It has created the opportunity for someone like Marilyn Anderson, who coordinated the two Asilomar conferences to date, to write her doctoral dissertation on the Course for the California Institute of Transpersonal Psychology. It has created the opportunity for a reedy-voiced young lad named Maitreya Stillwater to put together Heavensong, a non-profit organization that offers the precepts of the Course in something called “A healing music ministry.” It has been an opportunity for the Mary Knoll Cloister to use an epigram from the Course on its annual Christmas card, which went out to two million people last year. It’s enabled Dr. “K.”, a psychologist who associated with Drs. H. and B. right after the Course was completed, to come out of the spiritual closet. Dr. “K.”, Kenneth Wapnick, Ph.D., has published a monograph entitled “Christian Psychology in A Course in Miracles‘.” But perhaps most dramatic of all, it has given one of Judy and Bob Skutch’s closest friends a new lease on life.
Gerald G. Jampolsky, M.D., was a prominent psychiatrist four years ago when Judy first gave him a copy of the Course. He was also coming out of a traumatic divorce, was a heavy drinker, and suffered from chronic and disabling back pain. A year later he founded The Center for Attitudinal Healing, in Tiburon, California having begun to find a new inner peace, and having begun to heal his problems with his relationships and his physical condition. The Center was created, he says, as “an opportunity to demonstrate the practical applications of A Course in Miracles.”
Demonstrate he did, and became the other individual besides Paul Steinberg to emerge as the most public figure exemplifying the Course‘s philosophy. New Realities readers should be familiar with Dr. Jampolsky’s work with children suffering from catastrophic and terminal illness from the cover story about the Center in Vol. II, Number 4. His work has also been applauded in People Magazine, on television’s “Phil Donahue Show,” and in countless other publications and programs – including an upcoming segment on “60 Minutes.” Later this year a made-for-television movie about the work of the center is scheduled to be made by 20th Century-Fox.
Recently, the Center has become a prototype for other holistic health centers opening around the country. Jampolsky has also edited a book by some of the children at the Center called There Is A Rainbow Behind Every Dark Cloud; authored an 18day “Mini-Course for Healing Relationships and Bringing About Peace of Mind”; and is writing a third work, Love Is Letting Go of Fear. He speaks openly and often about his involvement with the Course at medical conventions, hospitals, and medical schools across the country.
That only leaves the question: “How is the money used?” in regards to the revenues of the book sales. the Course originally sold for $27.00, including shipping. Now, three years later, it sells for $30.00. “The publishing industry says we should have always sold it for $40.00,” says Robert Skutch, who continues to act as unpaid business manager for the Foundation for Inner Peace. “We give away five to ten percent of all books, pay travel expenses for Course speakers, subsidize some conferences, answer a whole lot of telephone calls, but basically, the money goes to re-print the books.” According to the Foundation, no one is getting salaries from the proceeds, so the approximately $200,000 that the Foundation takes in every year isn’t directed to a large overhead and seems accounted for . . . especially considering that from other sources, I have learned that anonymous donations by the Foundation are occasionally made to worthwhile projects. There goes any ghost profit-margin.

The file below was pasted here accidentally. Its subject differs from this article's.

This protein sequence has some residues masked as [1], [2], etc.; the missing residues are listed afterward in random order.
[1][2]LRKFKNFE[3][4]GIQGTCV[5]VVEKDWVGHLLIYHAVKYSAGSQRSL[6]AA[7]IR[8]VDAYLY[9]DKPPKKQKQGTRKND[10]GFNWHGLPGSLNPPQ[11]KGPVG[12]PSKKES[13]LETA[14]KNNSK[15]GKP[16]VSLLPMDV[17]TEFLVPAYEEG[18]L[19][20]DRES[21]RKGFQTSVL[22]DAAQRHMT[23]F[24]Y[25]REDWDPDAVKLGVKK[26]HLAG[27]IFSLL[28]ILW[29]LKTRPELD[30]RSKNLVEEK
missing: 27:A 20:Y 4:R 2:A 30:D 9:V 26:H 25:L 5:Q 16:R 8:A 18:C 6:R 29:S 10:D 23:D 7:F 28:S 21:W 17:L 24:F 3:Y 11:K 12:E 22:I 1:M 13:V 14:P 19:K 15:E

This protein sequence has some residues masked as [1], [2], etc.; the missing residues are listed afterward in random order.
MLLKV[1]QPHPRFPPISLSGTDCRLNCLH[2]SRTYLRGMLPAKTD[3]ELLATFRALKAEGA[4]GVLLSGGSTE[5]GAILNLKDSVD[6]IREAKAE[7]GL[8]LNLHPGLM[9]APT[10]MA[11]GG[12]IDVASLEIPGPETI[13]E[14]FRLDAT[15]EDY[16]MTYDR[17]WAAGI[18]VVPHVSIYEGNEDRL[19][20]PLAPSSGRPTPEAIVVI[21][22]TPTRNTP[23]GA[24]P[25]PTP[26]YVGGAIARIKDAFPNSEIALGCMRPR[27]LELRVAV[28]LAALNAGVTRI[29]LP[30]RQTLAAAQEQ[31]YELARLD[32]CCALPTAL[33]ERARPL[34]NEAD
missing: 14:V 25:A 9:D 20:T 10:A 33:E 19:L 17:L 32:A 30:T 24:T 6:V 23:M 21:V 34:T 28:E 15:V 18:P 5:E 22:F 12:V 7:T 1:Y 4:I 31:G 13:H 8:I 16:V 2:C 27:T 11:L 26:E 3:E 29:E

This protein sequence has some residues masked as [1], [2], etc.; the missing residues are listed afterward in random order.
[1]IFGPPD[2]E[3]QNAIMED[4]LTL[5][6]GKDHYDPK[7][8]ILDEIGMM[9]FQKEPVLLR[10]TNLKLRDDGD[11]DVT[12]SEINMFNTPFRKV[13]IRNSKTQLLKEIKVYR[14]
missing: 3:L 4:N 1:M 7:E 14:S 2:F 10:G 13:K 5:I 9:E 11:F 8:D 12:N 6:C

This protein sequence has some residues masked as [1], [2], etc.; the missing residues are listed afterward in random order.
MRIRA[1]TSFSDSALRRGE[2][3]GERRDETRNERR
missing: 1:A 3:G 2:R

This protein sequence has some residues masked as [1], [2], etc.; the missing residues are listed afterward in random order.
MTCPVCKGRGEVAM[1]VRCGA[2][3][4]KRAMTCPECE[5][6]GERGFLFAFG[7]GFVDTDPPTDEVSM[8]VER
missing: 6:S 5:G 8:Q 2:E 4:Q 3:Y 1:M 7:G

But what about Dr. H., who initially transcribed the Course for all others? For two years after the Course was published, various poems and passages continued to arrive from her “Voice.” And as she continued her counseling at the Foundation, there were many requests for her to become publicly visible and to lecture on the Course. But the clinical psychologist, who had held an atheistic view and had always been skeptical of the very things that emerged through her, persisted in remaining anonymous, as she does to this day. She simply refuses to assume any public role, and feels the Course speaks clearly for itself. Despite this, perhaps the supreme irony for Dr. H. is that the Course is most exceptional because it has provided a “missing link” in consciousness and spiritual systems: it tells, explicates, and demonstrates how people can apply philosophy and enlightenment in their every-day, down-to-earth, concrete lives. Thousands now attest to this miracle: how to practice what you preach.
The books continue to sell at a rate of about 8,000 per year. Along with the dissemination the Course is getting from various groups and organizations, it will undoubtedly continue to grow, and influence people’s lives, and – Judy Skutch is hopeful – our government as well. And why not? As they say in all those groups and seminars and newsletters that have sprung from this uncommon set of books: “You are entitled to miracles.”
Brian Van der Horst is a former Playboy staff writer and columnist for the New York weekly newspaper The Village Voice. He is currently living in San Francisco and serves as a Contributing Editor for New Realities.
Copyrighted material. All rights reserved. Used with permission.